Sunday night, The New York Botanical Garden got a brief mention on AMC‘s hit TV show ‘Mad Men.’ The episode–full of more twists and turns than the Floral Flyer‘s route–was set in 1966. This got us to thinking: What was the Garden like in 1966? We did a little research and learned that in 1966 (on April 19, three-days from today!), the Stone Mill–then known as the Lorillard Snuff Mill–was designated a New York City landmark. But we couldn’t find more, so we turned to the archivists of the Garden’s LuEsther T. Mertz Library, who, in surprisingly short time, uncovered a treasure trove of images that look as if they had been stills pulled from un-aired scenes of this dark and addicting drama.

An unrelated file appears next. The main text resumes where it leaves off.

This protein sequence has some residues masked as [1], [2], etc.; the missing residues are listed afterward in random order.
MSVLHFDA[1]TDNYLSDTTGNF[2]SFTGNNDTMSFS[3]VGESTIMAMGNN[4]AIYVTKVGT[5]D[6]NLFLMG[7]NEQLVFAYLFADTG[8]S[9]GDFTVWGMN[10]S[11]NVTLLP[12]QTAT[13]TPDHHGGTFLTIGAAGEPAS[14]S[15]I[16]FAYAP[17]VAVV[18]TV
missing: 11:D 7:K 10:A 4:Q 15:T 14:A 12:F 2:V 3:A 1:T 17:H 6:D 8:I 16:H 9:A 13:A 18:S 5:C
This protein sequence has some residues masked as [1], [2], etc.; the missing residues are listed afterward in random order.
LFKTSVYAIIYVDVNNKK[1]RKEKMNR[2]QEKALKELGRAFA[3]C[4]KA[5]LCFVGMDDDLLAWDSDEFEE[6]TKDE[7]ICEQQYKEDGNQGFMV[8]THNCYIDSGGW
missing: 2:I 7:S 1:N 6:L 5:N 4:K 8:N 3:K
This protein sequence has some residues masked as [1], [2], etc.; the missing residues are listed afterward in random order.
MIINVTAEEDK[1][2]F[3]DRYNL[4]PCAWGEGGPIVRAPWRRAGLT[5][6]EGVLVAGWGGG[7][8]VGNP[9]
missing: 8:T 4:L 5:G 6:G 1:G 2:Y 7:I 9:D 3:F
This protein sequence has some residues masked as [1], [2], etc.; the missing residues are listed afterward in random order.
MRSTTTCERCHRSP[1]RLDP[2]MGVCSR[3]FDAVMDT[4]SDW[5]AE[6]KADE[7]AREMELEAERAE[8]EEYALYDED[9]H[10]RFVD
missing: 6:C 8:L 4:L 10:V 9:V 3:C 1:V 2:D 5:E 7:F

Off on a side table, just inside one of the treated glass superstructures of the Nolen Greenhouses for Living Collections, there stands a spray of stems headed with humble, star-shaped flowers. The aesthetic is nothing wildly exotic–a deep crimson defines the petals. The plant is otherwise unremarkable next to a common garden petunia. And yet the “DO NOT TOUCH” sign hand-written and jabbed in alongside the plant is evidence of its peculiar value. Is it fragile, or perhaps toxic?
Neither in particular. This plant, Petunia exserta, is one of incredible rarity.